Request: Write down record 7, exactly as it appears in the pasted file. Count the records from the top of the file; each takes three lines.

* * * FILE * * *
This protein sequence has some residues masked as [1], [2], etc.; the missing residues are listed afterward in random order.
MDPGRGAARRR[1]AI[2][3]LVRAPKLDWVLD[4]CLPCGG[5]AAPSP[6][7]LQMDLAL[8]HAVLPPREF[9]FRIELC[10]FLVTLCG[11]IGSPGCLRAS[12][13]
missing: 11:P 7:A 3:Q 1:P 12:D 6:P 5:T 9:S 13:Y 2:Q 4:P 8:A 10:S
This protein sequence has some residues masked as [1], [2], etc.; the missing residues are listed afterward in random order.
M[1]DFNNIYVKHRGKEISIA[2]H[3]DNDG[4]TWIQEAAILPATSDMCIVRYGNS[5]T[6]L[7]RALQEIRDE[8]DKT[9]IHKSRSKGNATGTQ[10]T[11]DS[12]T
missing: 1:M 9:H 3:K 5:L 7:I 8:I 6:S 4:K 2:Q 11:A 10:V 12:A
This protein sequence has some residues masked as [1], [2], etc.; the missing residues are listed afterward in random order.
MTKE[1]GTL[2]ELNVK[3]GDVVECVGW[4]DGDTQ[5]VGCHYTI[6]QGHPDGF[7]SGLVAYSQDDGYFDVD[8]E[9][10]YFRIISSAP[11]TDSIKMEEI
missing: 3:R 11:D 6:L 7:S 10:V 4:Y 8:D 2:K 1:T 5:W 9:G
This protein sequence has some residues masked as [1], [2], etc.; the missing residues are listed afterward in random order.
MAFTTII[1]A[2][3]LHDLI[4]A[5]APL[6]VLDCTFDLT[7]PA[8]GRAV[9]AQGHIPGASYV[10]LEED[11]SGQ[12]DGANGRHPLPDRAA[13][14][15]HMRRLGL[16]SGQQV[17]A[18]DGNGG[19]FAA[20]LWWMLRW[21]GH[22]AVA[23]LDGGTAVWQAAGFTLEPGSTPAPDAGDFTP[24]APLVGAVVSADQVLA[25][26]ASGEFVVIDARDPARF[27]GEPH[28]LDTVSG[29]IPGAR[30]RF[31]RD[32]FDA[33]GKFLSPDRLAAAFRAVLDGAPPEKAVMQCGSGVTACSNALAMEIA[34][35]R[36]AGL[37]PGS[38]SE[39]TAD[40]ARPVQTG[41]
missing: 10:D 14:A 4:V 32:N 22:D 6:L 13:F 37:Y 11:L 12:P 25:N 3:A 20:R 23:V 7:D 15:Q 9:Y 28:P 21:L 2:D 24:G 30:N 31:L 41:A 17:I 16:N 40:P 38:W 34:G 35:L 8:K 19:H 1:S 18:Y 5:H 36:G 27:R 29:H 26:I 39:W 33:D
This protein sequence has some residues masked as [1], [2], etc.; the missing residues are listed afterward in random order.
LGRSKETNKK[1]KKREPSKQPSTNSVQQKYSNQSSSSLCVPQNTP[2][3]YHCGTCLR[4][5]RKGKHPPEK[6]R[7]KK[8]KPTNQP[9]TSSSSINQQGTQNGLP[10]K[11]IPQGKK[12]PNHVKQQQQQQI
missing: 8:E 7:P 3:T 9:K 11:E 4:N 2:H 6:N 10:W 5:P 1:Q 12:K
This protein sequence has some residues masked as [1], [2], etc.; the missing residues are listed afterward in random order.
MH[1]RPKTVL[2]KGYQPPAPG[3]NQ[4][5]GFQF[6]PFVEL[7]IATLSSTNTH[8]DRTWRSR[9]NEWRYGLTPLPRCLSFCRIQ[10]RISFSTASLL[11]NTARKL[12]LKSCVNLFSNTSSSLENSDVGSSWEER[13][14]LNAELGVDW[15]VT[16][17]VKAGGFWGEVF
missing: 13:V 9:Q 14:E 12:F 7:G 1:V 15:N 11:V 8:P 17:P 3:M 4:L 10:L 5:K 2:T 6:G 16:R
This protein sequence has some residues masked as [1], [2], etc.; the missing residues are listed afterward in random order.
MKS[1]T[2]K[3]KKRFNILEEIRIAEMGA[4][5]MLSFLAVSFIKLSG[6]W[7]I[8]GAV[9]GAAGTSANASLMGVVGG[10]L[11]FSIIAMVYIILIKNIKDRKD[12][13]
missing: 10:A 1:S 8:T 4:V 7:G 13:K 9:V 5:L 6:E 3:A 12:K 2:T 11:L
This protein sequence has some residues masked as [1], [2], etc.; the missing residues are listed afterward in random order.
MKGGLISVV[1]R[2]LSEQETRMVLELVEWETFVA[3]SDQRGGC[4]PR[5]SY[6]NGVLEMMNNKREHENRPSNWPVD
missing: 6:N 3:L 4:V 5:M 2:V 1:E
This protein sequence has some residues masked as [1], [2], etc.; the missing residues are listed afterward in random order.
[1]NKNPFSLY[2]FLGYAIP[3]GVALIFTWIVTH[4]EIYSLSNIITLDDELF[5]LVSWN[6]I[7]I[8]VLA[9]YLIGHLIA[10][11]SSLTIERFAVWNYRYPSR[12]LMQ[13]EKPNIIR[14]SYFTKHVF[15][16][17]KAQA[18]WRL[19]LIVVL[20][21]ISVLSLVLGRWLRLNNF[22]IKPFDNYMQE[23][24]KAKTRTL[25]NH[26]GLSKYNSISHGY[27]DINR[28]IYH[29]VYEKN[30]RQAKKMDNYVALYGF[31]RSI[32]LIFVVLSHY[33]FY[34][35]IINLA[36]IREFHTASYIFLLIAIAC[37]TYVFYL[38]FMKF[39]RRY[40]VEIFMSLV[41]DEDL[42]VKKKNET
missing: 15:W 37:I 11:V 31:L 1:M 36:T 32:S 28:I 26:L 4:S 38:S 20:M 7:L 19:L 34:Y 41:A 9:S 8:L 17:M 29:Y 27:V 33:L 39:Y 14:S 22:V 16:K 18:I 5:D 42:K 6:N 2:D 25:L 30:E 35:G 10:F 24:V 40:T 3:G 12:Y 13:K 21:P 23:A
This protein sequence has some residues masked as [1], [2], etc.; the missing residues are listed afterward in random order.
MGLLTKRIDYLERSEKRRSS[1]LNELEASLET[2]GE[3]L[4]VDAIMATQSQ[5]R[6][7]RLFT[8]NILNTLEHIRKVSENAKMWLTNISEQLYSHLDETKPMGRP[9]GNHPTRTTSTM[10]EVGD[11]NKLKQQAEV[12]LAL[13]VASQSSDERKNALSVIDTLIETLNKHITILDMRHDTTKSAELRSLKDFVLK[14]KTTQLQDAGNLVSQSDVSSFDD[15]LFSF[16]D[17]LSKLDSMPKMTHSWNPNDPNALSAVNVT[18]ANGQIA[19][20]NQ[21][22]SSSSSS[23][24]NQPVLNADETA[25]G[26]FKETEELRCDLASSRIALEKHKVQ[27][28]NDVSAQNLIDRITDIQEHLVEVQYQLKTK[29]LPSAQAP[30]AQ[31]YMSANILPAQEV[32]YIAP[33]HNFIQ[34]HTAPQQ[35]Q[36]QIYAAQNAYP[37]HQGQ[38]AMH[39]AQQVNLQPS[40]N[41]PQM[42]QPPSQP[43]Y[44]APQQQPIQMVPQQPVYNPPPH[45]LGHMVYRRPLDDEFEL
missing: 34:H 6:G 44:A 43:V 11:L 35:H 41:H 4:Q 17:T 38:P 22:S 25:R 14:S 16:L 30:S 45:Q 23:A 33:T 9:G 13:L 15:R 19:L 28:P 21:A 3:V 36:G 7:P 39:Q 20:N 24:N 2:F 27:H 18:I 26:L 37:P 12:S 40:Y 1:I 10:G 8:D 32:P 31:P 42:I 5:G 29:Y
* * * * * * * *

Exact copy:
This protein sequence has some residues masked as [1], [2], etc.; the missing residues are listed afterward in random order.
MKS[1]T[2]K[3]KKRFNILEEIRIAEMGA[4][5]MLSFLAVSFIKLSG[6]W[7]I[8]GAV[9]GAAGTSANASLMGVVGG[10]L[11]FSIIAMVYIILIKNIKDRKD[12][13]
missing: 10:A 1:S 8:T 4:V 7:G 13:K 9:V 5:L 6:E 3:A 12:K 2:T 11:L